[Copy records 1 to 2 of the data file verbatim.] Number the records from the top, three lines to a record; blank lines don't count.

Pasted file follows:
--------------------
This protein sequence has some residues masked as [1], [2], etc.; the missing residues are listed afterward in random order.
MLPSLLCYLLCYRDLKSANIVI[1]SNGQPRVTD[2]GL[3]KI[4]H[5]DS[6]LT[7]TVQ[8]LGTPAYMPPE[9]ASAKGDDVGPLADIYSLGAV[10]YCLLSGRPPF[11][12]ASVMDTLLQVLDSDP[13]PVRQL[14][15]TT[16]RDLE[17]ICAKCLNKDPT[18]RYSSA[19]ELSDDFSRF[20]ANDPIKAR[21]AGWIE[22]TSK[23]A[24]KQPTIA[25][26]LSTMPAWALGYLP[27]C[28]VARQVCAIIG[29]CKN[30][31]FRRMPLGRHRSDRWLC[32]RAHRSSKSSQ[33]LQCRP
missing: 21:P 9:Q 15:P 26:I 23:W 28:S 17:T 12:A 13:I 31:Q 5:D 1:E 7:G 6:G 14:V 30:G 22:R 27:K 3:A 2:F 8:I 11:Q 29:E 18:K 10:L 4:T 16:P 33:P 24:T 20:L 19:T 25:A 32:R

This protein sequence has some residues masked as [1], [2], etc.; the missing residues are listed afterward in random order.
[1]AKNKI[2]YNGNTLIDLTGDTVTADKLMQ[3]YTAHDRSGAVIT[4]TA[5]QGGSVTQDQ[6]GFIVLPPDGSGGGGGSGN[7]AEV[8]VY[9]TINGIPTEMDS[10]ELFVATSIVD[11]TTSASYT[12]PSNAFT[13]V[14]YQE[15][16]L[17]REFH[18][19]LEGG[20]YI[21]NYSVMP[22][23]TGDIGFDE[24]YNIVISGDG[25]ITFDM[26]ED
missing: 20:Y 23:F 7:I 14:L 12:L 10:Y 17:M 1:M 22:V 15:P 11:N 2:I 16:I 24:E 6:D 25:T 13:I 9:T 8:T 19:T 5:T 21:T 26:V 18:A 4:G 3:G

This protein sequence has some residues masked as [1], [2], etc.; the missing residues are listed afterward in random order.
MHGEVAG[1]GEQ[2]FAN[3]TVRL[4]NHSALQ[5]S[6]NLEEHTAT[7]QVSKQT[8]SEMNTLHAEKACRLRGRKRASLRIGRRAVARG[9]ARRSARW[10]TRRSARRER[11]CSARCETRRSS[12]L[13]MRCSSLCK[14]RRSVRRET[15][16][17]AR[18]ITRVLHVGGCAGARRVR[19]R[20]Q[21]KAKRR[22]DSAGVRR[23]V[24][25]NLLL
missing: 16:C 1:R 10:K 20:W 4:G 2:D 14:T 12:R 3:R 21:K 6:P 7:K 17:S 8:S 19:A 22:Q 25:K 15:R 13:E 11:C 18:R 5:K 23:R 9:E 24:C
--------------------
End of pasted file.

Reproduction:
This protein sequence has some residues masked as [1], [2], etc.; the missing residues are listed afterward in random order.
MLPSLLCYLLCYRDLKSANIVI[1]SNGQPRVTD[2]GL[3]KI[4]H[5]DS[6]LT[7]TVQ[8]LGTPAYMPPE[9]ASAKGDDVGPLADIYSLGAV[10]YCLLSGRPPF[11][12]ASVMDTLLQVLDSDP[13]PVRQL[14][15]TT[16]RDLE[17]ICAKCLNKDPT[18]RYSSA[19]ELSDDFSRF[20]ANDPIKAR[21]AGWIE[22]TSK[23]A[24]KQPTIA[25][26]LSTMPAWALGYLP[27]C[28]VARQVCAIIG[29]CKN[30][31]FRRMPLGRHRSDRWLC[32]RAHRSSKSSQ[33]LQCRP
missing: 21:P 9:Q 15:P 26:I 23:W 28:S 17:T 12:A 13:I 31:Q 5:D 1:E 7:G 6:G 14:V 30:G 22:R 27:K 3:A 2:F 8:I 11:Q 29:E 18:K 10:L 4:T 16:P 33:P 24:T 20:L 19:T 25:A 32:R

This protein sequence has some residues masked as [1], [2], etc.; the missing residues are listed afterward in random order.
[1]AKNKI[2]YNGNTLIDLTGDTVTADKLMQ[3]YTAHDRSGAVIT[4]TA[5]QGGSVTQDQ[6]GFIVLPPDGSGGGGGSGN[7]AEV[8]VY[9]TINGIPTEMDS[10]ELFVATSIVD[11]TTSASYT[12]PSNAFT[13]V[14]YQE[15][16]L[17]REFH[18][19]LEGG[20]YI[21]NYSVMP[22][23]TGDIGFDE[24]YNIVISGDG[25]ITFDM[26]ED
missing: 20:Y 23:F 7:I 14:L 12:L 10:Y 17:M 1:M 22:V 15:P 11:N 2:I 16:I 24:E 6:D 25:T 13:I 9:T 8:T 19:T 5:T 21:T 26:V 18:A 4:G 3:G